Do you need a living trust?

When deciding how you want to transfer assets to your heirs, there are many wealth management options available.

Depending on your financial situation, age and other factors, estate planning can be more or less a headache. This can be especially true if you're transferring liquid funds in your checking account, real estate, life insurance benefits and other assets. You might have heard of a living trust, one of the many ways to pass your estate on to your heirs.

What's a living trust?
This estate planning strategy is often used so that heirs can avoid the at-times-difficult probate process, which is the court-supervised distribution of your assets as determined by your will. When you set up a trust while you are living, you and your spouse can transfer all of your assets to it and name a trustee, who can be yourself or another individual you deem fit. You can also name a successor trustee to manage the trust following your death.

While you are living, you can make changes to or revoke the trust if it is revocable. This is advantageous if you need to change the distribution terms because, for example, you have new grandchildren or a relationship with one of your children dissolves. Once you die, the trust terms determine how the assets are distributed separately from what is outlined in your will.

Trusts can also be useful for lowering the taxes paid on your estate.

What are the benefits of having a living trust?
In the event that you are not able to manage your own assets, a living trust is beneficial. This is not only true in the case of your death. If, for instance, you are incapacitated because you slip into a coma, your appointed trustee can manage your assets. In addition to ensuring the proper distribution of your estate, your successor trustee will also ensure that your debts and taxes are paid, similar to the role of an executor of a will.

If you don't appoint a successor trustee, your property assets will be subject to a probate court proceeding known as conservatorship, in which a judge determines whether you are able to manage your own assets. If you are deemed incapacitated, a conservator will be appointed to take care of your assets and regularly report to the court.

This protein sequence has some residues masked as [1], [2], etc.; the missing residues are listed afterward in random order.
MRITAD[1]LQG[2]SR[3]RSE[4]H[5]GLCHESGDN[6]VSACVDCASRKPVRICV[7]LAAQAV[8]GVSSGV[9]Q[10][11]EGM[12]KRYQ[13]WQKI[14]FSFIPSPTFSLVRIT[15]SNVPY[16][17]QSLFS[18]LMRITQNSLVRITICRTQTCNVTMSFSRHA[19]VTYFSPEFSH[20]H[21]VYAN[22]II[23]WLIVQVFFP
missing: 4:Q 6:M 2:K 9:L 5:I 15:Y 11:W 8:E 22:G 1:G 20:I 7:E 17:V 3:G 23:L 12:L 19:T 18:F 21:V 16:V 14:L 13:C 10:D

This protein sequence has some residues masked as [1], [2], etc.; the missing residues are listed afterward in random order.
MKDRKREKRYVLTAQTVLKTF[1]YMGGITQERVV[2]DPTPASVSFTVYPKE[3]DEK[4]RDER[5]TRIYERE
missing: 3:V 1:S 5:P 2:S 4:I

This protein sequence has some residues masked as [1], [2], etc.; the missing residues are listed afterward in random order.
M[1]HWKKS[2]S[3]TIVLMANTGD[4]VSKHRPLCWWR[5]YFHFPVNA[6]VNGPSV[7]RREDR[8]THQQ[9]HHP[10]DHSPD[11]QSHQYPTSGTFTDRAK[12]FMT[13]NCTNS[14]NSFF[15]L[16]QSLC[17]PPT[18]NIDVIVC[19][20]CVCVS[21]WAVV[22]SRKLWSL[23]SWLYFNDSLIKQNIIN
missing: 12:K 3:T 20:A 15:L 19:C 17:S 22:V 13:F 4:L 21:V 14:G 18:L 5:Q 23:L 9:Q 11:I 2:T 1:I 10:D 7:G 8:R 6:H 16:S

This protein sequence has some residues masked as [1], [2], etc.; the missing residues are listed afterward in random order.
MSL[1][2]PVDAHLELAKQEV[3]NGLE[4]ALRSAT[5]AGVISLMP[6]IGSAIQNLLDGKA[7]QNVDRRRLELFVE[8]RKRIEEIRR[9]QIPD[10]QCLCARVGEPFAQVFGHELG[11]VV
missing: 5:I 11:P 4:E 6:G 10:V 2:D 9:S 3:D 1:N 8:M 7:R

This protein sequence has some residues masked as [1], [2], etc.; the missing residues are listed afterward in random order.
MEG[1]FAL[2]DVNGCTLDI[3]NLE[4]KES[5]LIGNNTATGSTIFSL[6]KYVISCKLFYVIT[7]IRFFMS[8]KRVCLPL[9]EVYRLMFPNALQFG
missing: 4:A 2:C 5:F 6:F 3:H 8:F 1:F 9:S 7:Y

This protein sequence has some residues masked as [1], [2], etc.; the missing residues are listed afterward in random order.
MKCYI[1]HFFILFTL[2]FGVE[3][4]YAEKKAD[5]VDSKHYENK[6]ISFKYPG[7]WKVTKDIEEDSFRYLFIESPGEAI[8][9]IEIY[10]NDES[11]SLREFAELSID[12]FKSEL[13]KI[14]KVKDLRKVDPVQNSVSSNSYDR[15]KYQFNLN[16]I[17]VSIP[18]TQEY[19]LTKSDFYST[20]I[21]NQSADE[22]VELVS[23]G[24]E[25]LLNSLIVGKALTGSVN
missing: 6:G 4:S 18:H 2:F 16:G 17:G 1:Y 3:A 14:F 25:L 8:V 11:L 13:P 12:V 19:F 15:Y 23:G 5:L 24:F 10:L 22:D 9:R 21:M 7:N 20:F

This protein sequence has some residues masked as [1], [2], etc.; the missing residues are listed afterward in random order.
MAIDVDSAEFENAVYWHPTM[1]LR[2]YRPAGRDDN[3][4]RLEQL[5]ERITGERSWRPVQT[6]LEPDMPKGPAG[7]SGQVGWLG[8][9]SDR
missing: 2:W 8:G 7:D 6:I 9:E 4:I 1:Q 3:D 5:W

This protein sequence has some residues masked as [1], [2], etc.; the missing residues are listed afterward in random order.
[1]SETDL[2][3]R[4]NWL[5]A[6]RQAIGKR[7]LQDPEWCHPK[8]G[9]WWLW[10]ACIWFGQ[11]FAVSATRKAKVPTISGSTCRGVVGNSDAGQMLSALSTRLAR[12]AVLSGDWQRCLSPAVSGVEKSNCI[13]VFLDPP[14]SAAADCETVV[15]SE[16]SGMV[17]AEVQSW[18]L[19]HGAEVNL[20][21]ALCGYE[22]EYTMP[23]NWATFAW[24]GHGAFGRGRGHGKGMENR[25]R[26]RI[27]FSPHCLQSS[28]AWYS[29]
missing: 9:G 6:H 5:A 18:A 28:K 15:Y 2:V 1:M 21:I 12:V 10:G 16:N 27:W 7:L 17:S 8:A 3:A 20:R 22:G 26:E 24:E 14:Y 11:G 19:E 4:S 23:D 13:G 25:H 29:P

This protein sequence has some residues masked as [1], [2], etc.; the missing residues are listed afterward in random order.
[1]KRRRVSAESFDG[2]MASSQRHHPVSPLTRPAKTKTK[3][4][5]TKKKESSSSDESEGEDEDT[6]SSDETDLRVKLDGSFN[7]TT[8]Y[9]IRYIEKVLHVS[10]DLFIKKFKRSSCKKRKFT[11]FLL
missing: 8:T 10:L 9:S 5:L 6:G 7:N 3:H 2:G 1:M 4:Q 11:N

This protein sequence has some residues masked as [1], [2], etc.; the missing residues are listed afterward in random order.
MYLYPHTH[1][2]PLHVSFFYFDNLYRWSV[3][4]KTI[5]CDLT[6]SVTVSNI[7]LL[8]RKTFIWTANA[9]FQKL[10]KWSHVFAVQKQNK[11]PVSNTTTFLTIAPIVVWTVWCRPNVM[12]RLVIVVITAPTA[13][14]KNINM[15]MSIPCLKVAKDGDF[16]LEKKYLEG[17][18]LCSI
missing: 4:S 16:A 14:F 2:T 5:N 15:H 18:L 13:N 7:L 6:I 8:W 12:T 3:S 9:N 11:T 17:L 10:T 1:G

Who should get a living trust?
Most everyone who is planning for the future of their estate can benefit from a living trust. It can be especially helpful for passing on large assets. If, for instance, you own a restaurant and want to transition ownership to your child after your death, a living trust can facilitate your succession planning strategy.

This wealth management plan is also beneficial if you have very specific desires for how your assets should be handled following your death.

What are some disadvantages of a living trust?
While there are many benefits to placing your assets in a trust, there are also pitfalls. Given that this option does not involve court intervention, your successor trustee could act in a way that does not align with your expectations, which is why it is important to give significant consideration to all your choices before selecting one. Additionally, starting a living trust can be expensive depending on the size of your assets, and you'll have to retitle any new assets in the name of the trust.

As with creating a will, speak with legal and financial professionals before starting a trust. They can help you decide if this option is best for you and determine how you can best utilize a living trust.

For more information about wealth management strategies, contact Landmark Bank.

Investment products and services are not FDIC insured, not insured by any federal government agency, not a deposit or bank obligation, not financial institution guaranteed, subject to investment risk, including potential principal loss.

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